It’s been a horrible week in men’s necklace news, wrote an author aghast as she typed that sentence, me.

The fashion world has apparently decided that men’s choker necklaces should be a thing, and then Matt Lauer sported one on the Today Show Wednesday, calling attention to the trend.

As Lauer noted, the retailer ASOS has “a wide selection of male chokers,” ranging from pink velvet to butch neck belt to metal. (Unsee it if you can.)

As GQ noted, society owes a debt to Lauer, 59, because “if this trend were ever going to happen, there’s no quick way to kill it than to have Matt Lauer wear it on national TV.”

Vogue, though not mentioning men’s chokers explicitly, takes this trend seriously in an article aptly titled, in part, “New World Disorder.”

The headline purports to describe “The Fall 2017 Menswear Moments to Look Forward To,” though we’d suggest “to dread” would be a better verb choice.

Fashion reflects both mass culture and individual self-expression, and the 2017 men’s lines are shaping up to reflect our confusion about gender, broadly, and masculinity, specifically. The argument made by Vogue’s Luke Leitch, which he admits is “a little soapbox-y,” nonetheless encapsulates this moment distressingly well.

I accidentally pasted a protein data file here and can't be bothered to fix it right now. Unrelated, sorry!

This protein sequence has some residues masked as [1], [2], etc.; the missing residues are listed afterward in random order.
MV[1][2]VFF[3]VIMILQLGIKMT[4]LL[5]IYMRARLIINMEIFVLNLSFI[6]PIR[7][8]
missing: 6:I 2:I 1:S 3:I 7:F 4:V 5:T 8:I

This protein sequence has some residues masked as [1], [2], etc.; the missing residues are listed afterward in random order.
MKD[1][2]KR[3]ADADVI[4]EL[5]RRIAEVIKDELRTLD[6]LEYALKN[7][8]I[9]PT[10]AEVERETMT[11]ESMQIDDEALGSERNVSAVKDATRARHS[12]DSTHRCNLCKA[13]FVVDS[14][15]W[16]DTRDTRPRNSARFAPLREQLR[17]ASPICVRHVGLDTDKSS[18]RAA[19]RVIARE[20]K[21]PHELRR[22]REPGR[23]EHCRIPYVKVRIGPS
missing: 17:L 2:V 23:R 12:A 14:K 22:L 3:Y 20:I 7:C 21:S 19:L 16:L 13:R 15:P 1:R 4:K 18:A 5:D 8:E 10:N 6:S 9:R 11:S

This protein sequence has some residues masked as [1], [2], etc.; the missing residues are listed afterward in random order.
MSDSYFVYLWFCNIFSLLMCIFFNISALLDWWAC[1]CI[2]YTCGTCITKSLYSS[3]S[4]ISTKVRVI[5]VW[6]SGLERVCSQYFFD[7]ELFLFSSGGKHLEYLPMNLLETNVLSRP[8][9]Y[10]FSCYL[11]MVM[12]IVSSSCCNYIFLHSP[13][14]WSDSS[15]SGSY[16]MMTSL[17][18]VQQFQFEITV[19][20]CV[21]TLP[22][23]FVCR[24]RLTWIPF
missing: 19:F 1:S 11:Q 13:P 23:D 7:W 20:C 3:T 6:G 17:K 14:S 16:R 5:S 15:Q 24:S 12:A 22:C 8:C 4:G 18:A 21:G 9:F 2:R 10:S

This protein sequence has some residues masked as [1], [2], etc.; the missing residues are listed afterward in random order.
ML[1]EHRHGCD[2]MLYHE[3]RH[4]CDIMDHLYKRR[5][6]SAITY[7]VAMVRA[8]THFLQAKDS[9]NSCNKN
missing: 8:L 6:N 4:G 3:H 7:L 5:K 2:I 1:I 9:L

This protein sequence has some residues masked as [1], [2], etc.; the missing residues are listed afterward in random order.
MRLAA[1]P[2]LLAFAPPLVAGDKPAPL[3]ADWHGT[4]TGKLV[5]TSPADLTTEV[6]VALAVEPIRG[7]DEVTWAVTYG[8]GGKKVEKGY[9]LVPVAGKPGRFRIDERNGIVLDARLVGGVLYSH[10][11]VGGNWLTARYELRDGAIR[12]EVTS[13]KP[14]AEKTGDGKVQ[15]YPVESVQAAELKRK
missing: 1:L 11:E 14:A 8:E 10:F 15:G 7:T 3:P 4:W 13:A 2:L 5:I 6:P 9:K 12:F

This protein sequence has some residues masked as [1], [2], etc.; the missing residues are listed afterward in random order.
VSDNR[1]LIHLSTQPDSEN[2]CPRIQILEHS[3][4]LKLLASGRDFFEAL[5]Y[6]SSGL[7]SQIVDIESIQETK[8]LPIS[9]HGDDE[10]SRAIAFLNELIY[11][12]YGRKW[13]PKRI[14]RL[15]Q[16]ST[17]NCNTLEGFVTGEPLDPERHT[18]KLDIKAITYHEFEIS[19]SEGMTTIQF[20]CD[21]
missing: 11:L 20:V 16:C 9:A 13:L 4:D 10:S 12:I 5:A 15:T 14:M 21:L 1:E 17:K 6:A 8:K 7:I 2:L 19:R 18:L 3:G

“Much traditional menswear is a wearable code designed to signify masculinity,” Leitch writes. “Yet the privilege inherent in masculinity—particularly straight, white masculinity—is now being kicked against more determinedly than ever by those that privilege marginalizes. It has become an orthodoxy that men are the oppressive gender, and who wants to provide a uniform for that? Men who don’t wear red baseball caps or ill-fitting Italian suits with their ugly certainties are in urgent need of a new uniform that’s emblematic of what we are—and not what others by association assume we are.”

Enter the choker necklace, metaphorically a perfect fit for these newly trendy ideas about masculinity.

Several colleges are now offering courses on so-called “toxic masculinity,” and today’s social-justice warriors have rushed to equate manhood to violence, self-destruction and other societal ills. Given the full-fledged cultural embrace of misandry, why shouldn’t fashion designers garrote men?

Jillian Kay Melchior writes for Heat Street and is a fellow for the Steamboat Institute and the Independent Women’s Forum.